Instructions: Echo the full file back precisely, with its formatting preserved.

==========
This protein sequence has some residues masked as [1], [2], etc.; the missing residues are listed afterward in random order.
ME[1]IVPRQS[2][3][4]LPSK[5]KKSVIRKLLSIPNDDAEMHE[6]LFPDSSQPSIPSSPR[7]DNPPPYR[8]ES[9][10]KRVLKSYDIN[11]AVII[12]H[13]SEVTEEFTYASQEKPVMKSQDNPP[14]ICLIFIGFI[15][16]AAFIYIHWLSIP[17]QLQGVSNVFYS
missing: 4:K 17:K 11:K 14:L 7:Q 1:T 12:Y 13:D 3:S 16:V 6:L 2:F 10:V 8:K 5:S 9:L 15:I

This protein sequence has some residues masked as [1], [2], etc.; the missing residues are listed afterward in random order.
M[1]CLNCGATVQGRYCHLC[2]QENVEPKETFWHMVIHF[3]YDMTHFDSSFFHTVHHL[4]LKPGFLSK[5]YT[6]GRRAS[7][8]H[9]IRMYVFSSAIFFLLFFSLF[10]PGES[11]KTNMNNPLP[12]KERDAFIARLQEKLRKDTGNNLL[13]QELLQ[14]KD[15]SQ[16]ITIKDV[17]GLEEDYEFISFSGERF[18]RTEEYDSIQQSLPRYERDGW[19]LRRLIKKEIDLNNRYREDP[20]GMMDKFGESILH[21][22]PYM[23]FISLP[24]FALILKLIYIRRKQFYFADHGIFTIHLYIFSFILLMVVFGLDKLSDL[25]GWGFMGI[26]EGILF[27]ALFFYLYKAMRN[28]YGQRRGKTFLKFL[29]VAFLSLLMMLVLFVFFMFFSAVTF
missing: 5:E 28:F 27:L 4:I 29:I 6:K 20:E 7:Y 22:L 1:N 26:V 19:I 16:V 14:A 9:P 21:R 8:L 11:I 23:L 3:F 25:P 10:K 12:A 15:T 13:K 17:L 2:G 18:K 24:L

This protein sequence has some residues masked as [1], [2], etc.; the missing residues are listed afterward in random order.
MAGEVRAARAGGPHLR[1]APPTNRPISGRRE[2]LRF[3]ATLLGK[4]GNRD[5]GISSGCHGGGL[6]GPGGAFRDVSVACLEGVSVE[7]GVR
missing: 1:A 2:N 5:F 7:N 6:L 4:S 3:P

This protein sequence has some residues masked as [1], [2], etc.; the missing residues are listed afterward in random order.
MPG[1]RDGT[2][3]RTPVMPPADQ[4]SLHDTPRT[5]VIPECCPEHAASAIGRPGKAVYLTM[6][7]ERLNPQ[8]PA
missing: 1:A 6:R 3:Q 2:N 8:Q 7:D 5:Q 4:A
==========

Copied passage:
This protein sequence has some residues masked as [1], [2], etc.; the missing residues are listed afterward in random order.
ME[1]IVPRQS[2][3][4]LPSK[5]KKSVIRKLLSIPNDDAEMHE[6]LFPDSSQPSIPSSPR[7]DNPPPYR[8]ES[9][10]KRVLKSYDIN[11]AVII[12]H[13]SEVTEEFTYASQEKPVMKSQDNPP[14]ICLIFIGFI[15][16]AAFIYIHWLSIP[17]QLQGVSNVFYS
missing: 4:K 17:K 11:K 14:L 7:Q 1:T 12:Y 13:D 3:S 16:V 6:L 2:F 10:V 8:K 5:S 9:L 15:I

This protein sequence has some residues masked as [1], [2], etc.; the missing residues are listed afterward in random order.
M[1]CLNCGATVQGRYCHLC[2]QENVEPKETFWHMVIHF[3]YDMTHFDSSFFHTVHHL[4]LKPGFLSK[5]YT[6]GRRAS[7][8]H[9]IRMYVFSSAIFFLLFFSLF[10]PGES[11]KTNMNNPLP[12]KERDAFIARLQEKLRKDTGNNLL[13]QELLQ[14]KD[15]SQ[16]ITIKDV[17]GLEEDYEFISFSGERF[18]RTEEYDSIQQSLPRYERDGW[19]LRRLIKKEIDLNNRYREDP[20]GMMDKFGESILH[21][22]PYM[23]FISLP[24]FALILKLIYIRRKQFYFADHGIFTIHLYIFSFILLMVVFGLDKLSDL[25]GWGFMGI[26]EGILF[27]ALFFYLYKAMRN[28]YGQRRGKTFLKFL[29]VAFLSLLMMLVLFVFFMFFSAVTF
missing: 5:E 28:F 27:L 4:I 29:I 6:K 20:E 7:Y 22:L 1:N 26:V 19:I 16:V 14:A 9:P 21:R 8:L 11:I 23:L 3:F 25:P 10:K 12:A 15:T 13:K 17:L 2:G 18:K 24:L

This protein sequence has some residues masked as [1], [2], etc.; the missing residues are listed afterward in random order.
MAGEVRAARAGGPHLR[1]APPTNRPISGRRE[2]LRF[3]ATLLGK[4]GNRD[5]GISSGCHGGGL[6]GPGGAFRDVSVACLEGVSVE[7]GVR
missing: 1:A 2:N 5:F 7:N 6:L 4:S 3:P

This protein sequence has some residues masked as [1], [2], etc.; the missing residues are listed afterward in random order.
MPG[1]RDGT[2][3]RTPVMPPADQ[4]SLHDTPRT[5]VIPECCPEHAASAIGRPGKAVYLTM[6][7]ERLNPQ[8]PA
missing: 1:A 6:R 3:Q 2:N 8:Q 7:D 5:Q 4:A